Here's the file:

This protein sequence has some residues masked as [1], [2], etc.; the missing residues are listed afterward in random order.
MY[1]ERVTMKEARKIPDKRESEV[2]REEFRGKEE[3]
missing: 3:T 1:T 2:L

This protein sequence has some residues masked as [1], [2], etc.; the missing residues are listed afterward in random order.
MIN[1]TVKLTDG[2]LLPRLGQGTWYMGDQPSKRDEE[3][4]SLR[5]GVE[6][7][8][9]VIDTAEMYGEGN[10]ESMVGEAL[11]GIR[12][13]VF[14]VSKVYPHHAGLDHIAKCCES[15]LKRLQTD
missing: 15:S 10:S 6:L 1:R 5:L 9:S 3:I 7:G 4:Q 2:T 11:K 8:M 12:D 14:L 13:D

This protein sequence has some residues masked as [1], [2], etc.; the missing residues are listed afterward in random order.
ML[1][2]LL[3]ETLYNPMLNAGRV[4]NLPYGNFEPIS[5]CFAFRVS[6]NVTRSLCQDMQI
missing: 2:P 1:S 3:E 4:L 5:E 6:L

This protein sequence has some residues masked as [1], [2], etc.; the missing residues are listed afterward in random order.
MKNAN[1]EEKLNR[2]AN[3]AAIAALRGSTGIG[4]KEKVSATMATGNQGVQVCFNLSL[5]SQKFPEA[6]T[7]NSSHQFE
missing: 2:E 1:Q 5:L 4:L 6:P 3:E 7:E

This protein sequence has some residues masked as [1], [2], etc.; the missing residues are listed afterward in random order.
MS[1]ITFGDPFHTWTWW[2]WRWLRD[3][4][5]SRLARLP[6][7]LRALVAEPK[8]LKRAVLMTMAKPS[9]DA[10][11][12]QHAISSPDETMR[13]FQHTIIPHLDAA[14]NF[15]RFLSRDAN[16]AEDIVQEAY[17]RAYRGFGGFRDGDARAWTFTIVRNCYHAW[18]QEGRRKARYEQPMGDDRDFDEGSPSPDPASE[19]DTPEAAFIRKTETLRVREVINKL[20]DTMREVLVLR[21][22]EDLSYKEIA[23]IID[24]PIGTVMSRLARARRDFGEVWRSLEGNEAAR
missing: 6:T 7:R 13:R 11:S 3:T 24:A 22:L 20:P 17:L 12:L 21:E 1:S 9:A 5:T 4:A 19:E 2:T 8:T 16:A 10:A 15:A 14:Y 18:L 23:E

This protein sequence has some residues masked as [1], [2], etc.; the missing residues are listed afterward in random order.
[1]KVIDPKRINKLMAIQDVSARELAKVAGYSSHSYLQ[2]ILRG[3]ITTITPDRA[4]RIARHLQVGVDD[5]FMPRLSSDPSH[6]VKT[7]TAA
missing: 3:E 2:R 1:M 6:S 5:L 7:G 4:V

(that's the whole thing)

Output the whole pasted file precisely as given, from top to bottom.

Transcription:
This protein sequence has some residues masked as [1], [2], etc.; the missing residues are listed afterward in random order.
MY[1]ERVTMKEARKIPDKRESEV[2]REEFRGKEE[3]
missing: 3:T 1:T 2:L

This protein sequence has some residues masked as [1], [2], etc.; the missing residues are listed afterward in random order.
MIN[1]TVKLTDG[2]LLPRLGQGTWYMGDQPSKRDEE[3][4]SLR[5]GVE[6][7][8][9]VIDTAEMYGEGN[10]ESMVGEAL[11]GIR[12][13]VF[14]VSKVYPHHAGLDHIAKCCES[15]LKRLQTD
missing: 15:S 10:S 6:L 1:R 5:L 9:S 3:I 7:G 4:Q 2:T 11:K 8:M 12:D 14:L 13:D

This protein sequence has some residues masked as [1], [2], etc.; the missing residues are listed afterward in random order.
ML[1][2]LL[3]ETLYNPMLNAGRV[4]NLPYGNFEPIS[5]CFAFRVS[6]NVTRSLCQDMQI
missing: 2:P 1:S 3:E 4:L 5:E 6:L

This protein sequence has some residues masked as [1], [2], etc.; the missing residues are listed afterward in random order.
MKNAN[1]EEKLNR[2]AN[3]AAIAALRGSTGIG[4]KEKVSATMATGNQGVQVCFNLSL[5]SQKFPEA[6]T[7]NSSHQFE
missing: 2:E 1:Q 5:L 4:L 6:P 3:E 7:E

This protein sequence has some residues masked as [1], [2], etc.; the missing residues are listed afterward in random order.
MS[1]ITFGDPFHTWTWW[2]WRWLRD[3][4][5]SRLARLP[6][7]LRALVAEPK[8]LKRAVLMTMAKPS[9]DA[10][11][12]QHAISSPDETMR[13]FQHTIIPHLDAA[14]NF[15]RFLSRDAN[16]AEDIVQEAY[17]RAYRGFGGFRDGDARAWTFTIVRNCYHAW[18]QEGRRKARYEQPMGDDRDFDEGSPSPDPASE[19]DTPEAAFIRKTETLRVREVINKL[20]DTMREVLVLR[21][22]EDLSYKEIA[23]IID[24]PIGTVMSRLARARRDFGEVWRSLEGNEAAR
missing: 6:T 7:R 13:R 11:S 3:T 24:A 22:L 20:P 17:L 12:L 21:E 1:S 9:A 5:T 4:A 19:E 2:T 8:T 16:A 10:A 15:A 14:Y 18:L 23:E

This protein sequence has some residues masked as [1], [2], etc.; the missing residues are listed afterward in random order.
[1]KVIDPKRINKLMAIQDVSARELAKVAGYSSHSYLQ[2]ILRG[3]ITTITPDRA[4]RIARHLQVGVDD[5]FMPRLSSDPSH[6]VKT[7]TAA
missing: 3:E 2:R 1:M 6:S 5:L 7:G 4:V